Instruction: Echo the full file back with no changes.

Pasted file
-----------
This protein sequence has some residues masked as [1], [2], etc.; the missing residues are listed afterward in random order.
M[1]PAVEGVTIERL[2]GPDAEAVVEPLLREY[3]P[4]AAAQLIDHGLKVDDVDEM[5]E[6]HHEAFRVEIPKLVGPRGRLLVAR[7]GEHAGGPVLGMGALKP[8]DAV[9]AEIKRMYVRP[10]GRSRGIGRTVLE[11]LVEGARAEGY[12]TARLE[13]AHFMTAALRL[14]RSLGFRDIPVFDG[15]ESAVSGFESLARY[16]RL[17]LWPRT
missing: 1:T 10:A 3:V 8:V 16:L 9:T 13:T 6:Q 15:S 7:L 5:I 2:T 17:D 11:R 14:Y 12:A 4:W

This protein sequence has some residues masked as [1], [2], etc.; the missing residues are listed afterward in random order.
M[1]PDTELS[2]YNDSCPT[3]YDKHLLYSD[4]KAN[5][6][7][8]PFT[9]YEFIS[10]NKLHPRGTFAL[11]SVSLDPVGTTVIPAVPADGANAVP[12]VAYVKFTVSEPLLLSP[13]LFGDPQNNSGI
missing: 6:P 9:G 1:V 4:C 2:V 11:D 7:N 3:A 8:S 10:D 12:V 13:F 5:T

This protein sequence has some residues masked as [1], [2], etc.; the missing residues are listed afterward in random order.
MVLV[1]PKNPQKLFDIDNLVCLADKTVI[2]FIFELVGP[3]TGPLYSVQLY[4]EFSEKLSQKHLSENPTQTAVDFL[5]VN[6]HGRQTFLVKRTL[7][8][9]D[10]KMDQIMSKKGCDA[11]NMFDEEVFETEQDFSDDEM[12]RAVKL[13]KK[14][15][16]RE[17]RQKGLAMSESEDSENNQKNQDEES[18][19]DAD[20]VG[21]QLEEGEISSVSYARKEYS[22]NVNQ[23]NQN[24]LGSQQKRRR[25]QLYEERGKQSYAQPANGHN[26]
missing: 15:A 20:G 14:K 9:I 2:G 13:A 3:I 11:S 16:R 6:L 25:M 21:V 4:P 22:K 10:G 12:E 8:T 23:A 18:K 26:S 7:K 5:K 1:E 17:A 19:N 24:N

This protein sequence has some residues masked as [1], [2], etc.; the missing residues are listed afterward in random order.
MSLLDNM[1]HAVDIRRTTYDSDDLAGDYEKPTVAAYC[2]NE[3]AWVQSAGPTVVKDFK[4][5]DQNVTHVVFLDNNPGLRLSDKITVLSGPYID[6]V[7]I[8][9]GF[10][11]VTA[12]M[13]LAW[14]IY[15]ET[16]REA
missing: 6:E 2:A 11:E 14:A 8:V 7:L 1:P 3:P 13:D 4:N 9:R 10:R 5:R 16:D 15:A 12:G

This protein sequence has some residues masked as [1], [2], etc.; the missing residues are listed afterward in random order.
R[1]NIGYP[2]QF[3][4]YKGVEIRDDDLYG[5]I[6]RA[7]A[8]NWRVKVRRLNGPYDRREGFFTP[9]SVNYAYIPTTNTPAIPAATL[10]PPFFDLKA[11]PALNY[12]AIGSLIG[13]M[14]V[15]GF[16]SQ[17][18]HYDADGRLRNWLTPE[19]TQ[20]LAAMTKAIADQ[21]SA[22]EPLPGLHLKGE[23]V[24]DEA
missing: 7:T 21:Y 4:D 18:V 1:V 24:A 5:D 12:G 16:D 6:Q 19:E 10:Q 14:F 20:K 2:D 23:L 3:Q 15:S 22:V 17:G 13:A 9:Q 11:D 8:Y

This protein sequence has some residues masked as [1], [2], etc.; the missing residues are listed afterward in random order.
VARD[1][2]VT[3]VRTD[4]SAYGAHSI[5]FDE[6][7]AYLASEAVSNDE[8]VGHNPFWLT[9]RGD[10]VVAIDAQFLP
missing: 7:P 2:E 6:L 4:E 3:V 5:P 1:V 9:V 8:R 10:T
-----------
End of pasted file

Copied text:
This protein sequence has some residues masked as [1], [2], etc.; the missing residues are listed afterward in random order.
M[1]PAVEGVTIERL[2]GPDAEAVVEPLLREY[3]P[4]AAAQLIDHGLKVDDVDEM[5]E[6]HHEAFRVEIPKLVGPRGRLLVAR[7]GEHAGGPVLGMGALKP[8]DAV[9]AEIKRMYVRP[10]GRSRGIGRTVLE[11]LVEGARAEGY[12]TARLE[13]AHFMTAALRL[14]RSLGFRDIPVFDG[15]ESAVSGFESLARY[16]RL[17]LWPRT
missing: 1:T 10:A 3:V 8:V 16:L 9:T 13:T 6:Q 15:S 7:L 5:I 2:T 17:D 11:R 14:Y 12:A 4:W

This protein sequence has some residues masked as [1], [2], etc.; the missing residues are listed afterward in random order.
M[1]PDTELS[2]YNDSCPT[3]YDKHLLYSD[4]KAN[5][6][7][8]PFT[9]YEFIS[10]NKLHPRGTFAL[11]SVSLDPVGTTVIPAVPADGANAVP[12]VAYVKFTVSEPLLLSP[13]LFGDPQNNSGI
missing: 6:P 9:G 1:V 4:C 2:V 11:D 7:N 3:A 8:S 10:D 12:V 13:F 5:T

This protein sequence has some residues masked as [1], [2], etc.; the missing residues are listed afterward in random order.
MVLV[1]PKNPQKLFDIDNLVCLADKTVI[2]FIFELVGP[3]TGPLYSVQLY[4]EFSEKLSQKHLSENPTQTAVDFL[5]VN[6]HGRQTFLVKRTL[7][8][9]D[10]KMDQIMSKKGCDA[11]NMFDEEVFETEQDFSDDEM[12]RAVKL[13]KK[14][15][16]RE[17]RQKGLAMSESEDSENNQKNQDEES[18][19]DAD[20]VG[21]QLEEGEISSVSYARKEYS[22]NVNQ[23]NQN[24]LGSQQKRRR[25]QLYEERGKQSYAQPANGHN[26]
missing: 15:A 20:G 14:K 9:I 2:G 13:A 3:I 11:S 16:R 6:L 25:M 21:V 4:P 22:K 10:G 12:E 8:T 23:A 18:K 26:S 7:K 5:K 1:E 17:A 19:N 24:N

This protein sequence has some residues masked as [1], [2], etc.; the missing residues are listed afterward in random order.
MSLLDNM[1]HAVDIRRTTYDSDDLAGDYEKPTVAAYC[2]NE[3]AWVQSAGPTVVKDFK[4][5]DQNVTHVVFLDNNPGLRLSDKITVLSGPYID[6]V[7]I[8][9]GF[10][11]VTA[12]M[13]LAW[14]IY[15]ET[16]REA
missing: 6:E 2:A 11:E 14:A 8:V 7:L 1:P 3:P 13:D 4:N 9:R 10:R 5:R 16:D 15:A 12:G

This protein sequence has some residues masked as [1], [2], etc.; the missing residues are listed afterward in random order.
R[1]NIGYP[2]QF[3][4]YKGVEIRDDDLYG[5]I[6]RA[7]A[8]NWRVKVRRLNGPYDRREGFFTP[9]SVNYAYIPTTNTPAIPAATL[10]PPFFDLKA[11]PALNY[12]AIGSLIG[13]M[14]V[15]GF[16]SQ[17][18]HYDADGRLRNWLTPE[19]TQ[20]LAAMTKAIADQ[21]SA[22]EPLPGLHLKGE[23]V[24]DEA
missing: 7:T 21:Y 4:D 18:V 1:V 24:A 5:D 12:G 16:D 6:Q 19:E 10:Q 14:F 20:K 2:D 23:L 3:Q 15:S 22:V 17:G 13:A 9:Q 11:D 8:Y

This protein sequence has some residues masked as [1], [2], etc.; the missing residues are listed afterward in random order.
VARD[1][2]VT[3]VRTD[4]SAYGAHSI[5]FDE[6][7]AYLASEAVSNDE[8]VGHNPFWLT[9]RGD[10]VVAIDAQFLP
missing: 7:P 2:E 6:L 4:E 3:V 5:P 1:V 9:V 8:R 10:T